What has been your experience within your organization and team? Do you feel as though you are a locust just trying to survive and stay alive or are you part of a gaggle of geese working in formation for a common cause with a shared purpose?


This example illustrates that you can have a tribe but is the tribe you are part of serving you and fueling you and others to grow? Let’s explore four areas a professional tribe offers you as a professional.


First and foremost, your tribe can provide you with the support and encouragement that you need. As a leader, it is often a lonely place and filled with challenges and unknowns. Who are those folx that will keep you grounded and “gumby-like”?


In 2016, I attended a coaching conference in Boston through the IOC (Institute of Coaching) and met a fellow coach Lupe Wood. She and I became fast friends and decided we were going to be peer coaches to one another. We have coached each other since then regarding our personal and professional goals. We have been meeting virtually since 2016 and have built an amazing relationship. Over the years we have asked other fellow coaches to join our group and created a tribe. Our “tribe” meets monthly, and we call ourselves the Coaches Circle. It has been an amazing form of support!


Your tribe will also offer a variety of perspectives and the opportunity to open your lenses to diverse thoughts, opinions, and people.


Our coaching circle has coaches from all different backgrounds, walks of life, personal and life experiences, professional specialties as well as varied coaching practices. Within this network of coaches, I have enlarged and expanded my thinking and perspectives. It has allowed each of us to burst with innovative ideas and approaches. We have taken our coaching practices and business to new heights.


Another value add is that a tribe allows you to make connections with like-minded people which affords you networking opportunities. It enlarges your networking community and opens those who you can support and can support you.


I cannot tell you how often, over the last seven years, the number of connections we helped to bridge for one another. As a matter of fact, one of my foundational coaching frameworks focused on increasing your mental fitness muscles through the program Positive Intelligence was introduced to me two years ago through my coaching circle.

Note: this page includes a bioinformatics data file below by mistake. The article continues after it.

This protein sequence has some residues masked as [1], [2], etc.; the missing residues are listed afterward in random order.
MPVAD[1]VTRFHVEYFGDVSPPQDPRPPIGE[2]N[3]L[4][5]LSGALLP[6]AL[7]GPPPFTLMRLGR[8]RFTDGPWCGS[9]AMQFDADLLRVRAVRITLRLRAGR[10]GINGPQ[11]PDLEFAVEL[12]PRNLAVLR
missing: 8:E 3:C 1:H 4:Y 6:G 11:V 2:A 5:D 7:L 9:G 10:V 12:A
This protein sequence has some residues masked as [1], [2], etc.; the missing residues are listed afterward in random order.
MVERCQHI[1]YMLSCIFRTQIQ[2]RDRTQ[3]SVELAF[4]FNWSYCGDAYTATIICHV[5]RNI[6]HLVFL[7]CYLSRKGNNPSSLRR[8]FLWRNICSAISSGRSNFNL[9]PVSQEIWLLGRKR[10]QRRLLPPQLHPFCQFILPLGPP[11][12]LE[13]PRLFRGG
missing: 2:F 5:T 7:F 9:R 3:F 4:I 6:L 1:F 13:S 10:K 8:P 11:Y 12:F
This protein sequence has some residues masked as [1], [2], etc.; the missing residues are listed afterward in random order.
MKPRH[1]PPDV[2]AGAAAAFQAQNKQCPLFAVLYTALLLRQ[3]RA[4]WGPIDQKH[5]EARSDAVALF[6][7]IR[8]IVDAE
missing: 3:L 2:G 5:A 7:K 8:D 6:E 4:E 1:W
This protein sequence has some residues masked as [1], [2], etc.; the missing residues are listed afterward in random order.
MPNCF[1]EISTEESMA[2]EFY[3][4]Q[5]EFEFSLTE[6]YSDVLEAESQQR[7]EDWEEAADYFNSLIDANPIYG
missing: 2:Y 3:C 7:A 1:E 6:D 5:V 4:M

Another key area that having a professional tribe creates is accountability. Yes, accountability. Research has shown clearly that having accountability partners who are invested in the work that you are doing and the goals that you have set, increases your chances of successful goal attainment. Your tribe can activate and ignite your inspiration as motivation wanes and needs constant refueling.


So, holding each other accountable to our goals and offering the type of support each one of us needs is pivotal.


In summation, you are not alone if you have been in search of finding your tribe. You are in very good company. People of all ages are in search of like-minded people who can inspire them to live and work and create the changes they want in their lives.


As noted, finding your personal tribe as well as your professional tribe is crucial for the soul and completely worth the effort. Your professional tribe can be a source of support and encouragement. They can offer a diversity of viewpoints and perspectives. They can help expand your networking connections and will be your accountability partners.


When we have others to help us along the way it makes the journey fun and doable.

Reach out if you are looking for ways to navigate and find your tribe. I would love to help.


"If you want to go quickly, go alone. If you want to go far, go together." African Proverb